Afghan men watch a report on President Obama's 2013 State of the Union address in Kabul. (AP Photo/Musadeq Sadeq)
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Washington has vociferously denounced Afghan corruption as a major obstacle to the US mission in Afghanistan. This has been widely reported. Only one crucial element is missing from this routine censure: a credible explanation of why American nation-building failed there. No wonder. To do so, the US would have to denounce itself.
Corruption in Afghanistan today is acute and permeates all sectors of society. In recent years, anecdotal evidence on the subject has been superseded by the studies of researchers, surveys by NGOs and periodic reports by the United Nations Office on Drugs and Crime (UNODC). There is also the Corruption Perceptions Index of the Berlin-based Transparency International (TI). Last year, it bracketed Afghanistan with two other countries as the most corrupt on Earth.
None of these documents, however, refers to the single most important fact when it comes to corruption: that it’s Washington-based. It is, in fact, rooted in the massive build-up of US forces there from 2005 onward, the accompanying expansion of American forward operating bases, camps and combat outposts from 29 in 2005 to nearly 400 five years later and, above all, the tsunami of cash that went with all of this.
Last month, when an Afghan court sentenced Sher Khan Farnood and Khalil Ullah Ferozi, the chairman and chief executive of the Kabul Bank, for looting its deposits in a gigantic Ponzi scheme, the event received some media attention. Typically, however, the critical role of the Americans in the bank’s murky past was missing in action.
Founded as a private company in 2004, the Kabul Bank was promptly hailed by American officials in Afghanistan as a linchpin in the country’s emerging free market economic order. In 2005, action followed words. The Pentagon, paymaster for the Afghan National Security Forces (ANSF), signed a contract with the bank to disperse the salaries of ANSF soldiers and policemen.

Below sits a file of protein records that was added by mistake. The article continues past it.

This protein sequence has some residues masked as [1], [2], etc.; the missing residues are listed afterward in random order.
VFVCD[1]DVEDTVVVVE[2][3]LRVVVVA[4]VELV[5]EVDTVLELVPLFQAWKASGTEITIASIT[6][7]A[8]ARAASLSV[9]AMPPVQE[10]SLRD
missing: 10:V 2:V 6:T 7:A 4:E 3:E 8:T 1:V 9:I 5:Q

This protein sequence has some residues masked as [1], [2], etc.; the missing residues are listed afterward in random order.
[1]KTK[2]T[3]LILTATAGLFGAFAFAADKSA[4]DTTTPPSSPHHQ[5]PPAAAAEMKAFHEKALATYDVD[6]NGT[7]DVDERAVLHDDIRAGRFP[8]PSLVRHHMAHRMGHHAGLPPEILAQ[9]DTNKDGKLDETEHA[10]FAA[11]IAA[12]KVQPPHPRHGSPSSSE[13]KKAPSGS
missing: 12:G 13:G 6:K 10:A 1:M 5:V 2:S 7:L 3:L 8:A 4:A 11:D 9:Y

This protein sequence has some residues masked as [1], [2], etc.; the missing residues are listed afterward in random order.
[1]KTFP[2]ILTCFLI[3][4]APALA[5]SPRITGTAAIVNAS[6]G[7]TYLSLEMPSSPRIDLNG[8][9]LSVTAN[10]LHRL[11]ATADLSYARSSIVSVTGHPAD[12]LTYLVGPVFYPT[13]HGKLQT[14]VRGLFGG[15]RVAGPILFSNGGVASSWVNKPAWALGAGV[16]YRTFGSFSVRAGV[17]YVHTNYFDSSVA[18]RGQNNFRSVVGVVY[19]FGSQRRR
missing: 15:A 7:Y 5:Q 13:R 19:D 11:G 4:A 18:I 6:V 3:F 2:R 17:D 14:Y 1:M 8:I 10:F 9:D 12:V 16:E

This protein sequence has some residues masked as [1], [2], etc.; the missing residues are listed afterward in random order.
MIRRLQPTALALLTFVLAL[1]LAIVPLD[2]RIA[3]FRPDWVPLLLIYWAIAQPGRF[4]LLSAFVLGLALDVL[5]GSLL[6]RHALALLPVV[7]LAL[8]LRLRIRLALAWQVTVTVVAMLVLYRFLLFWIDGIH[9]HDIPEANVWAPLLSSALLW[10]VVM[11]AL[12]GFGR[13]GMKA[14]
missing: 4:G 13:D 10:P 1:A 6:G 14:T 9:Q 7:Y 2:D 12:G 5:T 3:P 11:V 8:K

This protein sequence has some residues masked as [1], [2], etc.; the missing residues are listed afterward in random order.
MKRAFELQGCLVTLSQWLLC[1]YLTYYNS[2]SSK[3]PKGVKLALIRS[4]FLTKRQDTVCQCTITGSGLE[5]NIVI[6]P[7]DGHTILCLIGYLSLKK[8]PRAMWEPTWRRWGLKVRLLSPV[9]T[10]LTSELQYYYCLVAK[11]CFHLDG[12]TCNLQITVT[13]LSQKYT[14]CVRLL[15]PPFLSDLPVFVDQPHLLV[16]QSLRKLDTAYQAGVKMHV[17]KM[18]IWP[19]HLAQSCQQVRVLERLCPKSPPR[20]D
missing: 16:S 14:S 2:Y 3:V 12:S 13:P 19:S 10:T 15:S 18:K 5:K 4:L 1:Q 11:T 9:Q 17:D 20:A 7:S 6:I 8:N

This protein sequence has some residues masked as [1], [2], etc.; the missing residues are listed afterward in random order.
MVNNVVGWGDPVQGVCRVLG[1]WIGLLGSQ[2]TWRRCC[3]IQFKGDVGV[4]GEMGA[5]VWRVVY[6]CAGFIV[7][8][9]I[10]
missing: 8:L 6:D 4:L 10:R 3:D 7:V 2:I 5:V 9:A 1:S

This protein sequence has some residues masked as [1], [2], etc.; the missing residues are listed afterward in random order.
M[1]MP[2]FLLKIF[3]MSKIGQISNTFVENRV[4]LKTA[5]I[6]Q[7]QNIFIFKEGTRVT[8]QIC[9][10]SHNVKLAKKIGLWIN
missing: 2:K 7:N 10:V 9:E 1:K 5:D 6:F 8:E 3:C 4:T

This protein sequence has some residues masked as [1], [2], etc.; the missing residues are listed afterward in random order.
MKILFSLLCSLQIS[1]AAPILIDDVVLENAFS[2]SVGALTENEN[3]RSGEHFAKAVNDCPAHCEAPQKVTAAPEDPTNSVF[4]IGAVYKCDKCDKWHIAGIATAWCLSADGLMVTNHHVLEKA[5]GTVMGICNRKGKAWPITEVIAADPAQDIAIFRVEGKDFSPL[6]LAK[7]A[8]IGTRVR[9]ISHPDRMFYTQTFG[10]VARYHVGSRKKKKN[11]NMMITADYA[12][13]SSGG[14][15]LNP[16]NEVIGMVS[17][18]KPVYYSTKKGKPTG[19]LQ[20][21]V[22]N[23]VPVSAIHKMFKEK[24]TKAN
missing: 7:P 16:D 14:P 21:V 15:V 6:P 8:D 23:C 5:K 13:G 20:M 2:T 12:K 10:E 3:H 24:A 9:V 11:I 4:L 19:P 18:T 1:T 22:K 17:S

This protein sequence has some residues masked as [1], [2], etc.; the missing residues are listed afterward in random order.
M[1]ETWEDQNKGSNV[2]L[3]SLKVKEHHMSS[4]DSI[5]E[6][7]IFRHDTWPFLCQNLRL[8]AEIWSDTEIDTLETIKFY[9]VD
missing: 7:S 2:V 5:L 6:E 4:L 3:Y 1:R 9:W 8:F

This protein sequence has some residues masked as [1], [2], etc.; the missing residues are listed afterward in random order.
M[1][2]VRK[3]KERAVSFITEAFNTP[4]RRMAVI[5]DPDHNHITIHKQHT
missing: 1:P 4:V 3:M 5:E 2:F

With that, the fledgling financial institution acquired an impressive cash flow. Moreover, such blatant American support generated confidence among better-off Afghans. Soon enough, they were lining up to deposit their money. Starting in 2006, the surging inflow of cash encouraged Farnood and Ferozi to begin skimming off depositors’ funds as unsecured loans to themselves through fake front companies. Thus was born the world’s largest banking scam (when calculated as a percentage of the country’s gross domestic product) with the US Embassy in Kabul acting as its midwife.
How It All Happened
There exists a statistical connection between the sums expended by Washington in Afghanistan and worsening corruption in that hapless nation. It is to be found in the TI’s Corruption Index. In 2005, Afghanistan ranked 117th among the 158 countries surveyed. By 2007, as American greenbacks poured into the country, only two of 179 nations surpassed it in corruption. Since 2011, it has remained at the very bottom of that index.
What changed between 2005 and 2007? By the spring of 2006, the Taliban insurgency had already gained control of 20 districts in the southern part of the country and was challenging US and NATO forces in the strategic Kandahar area. With a sectarian war by then raging in US-occupied Iraq, Secretary of Defense Donald Rumsfeld felt that he could increase the American military presence in Afghanistan only marginally.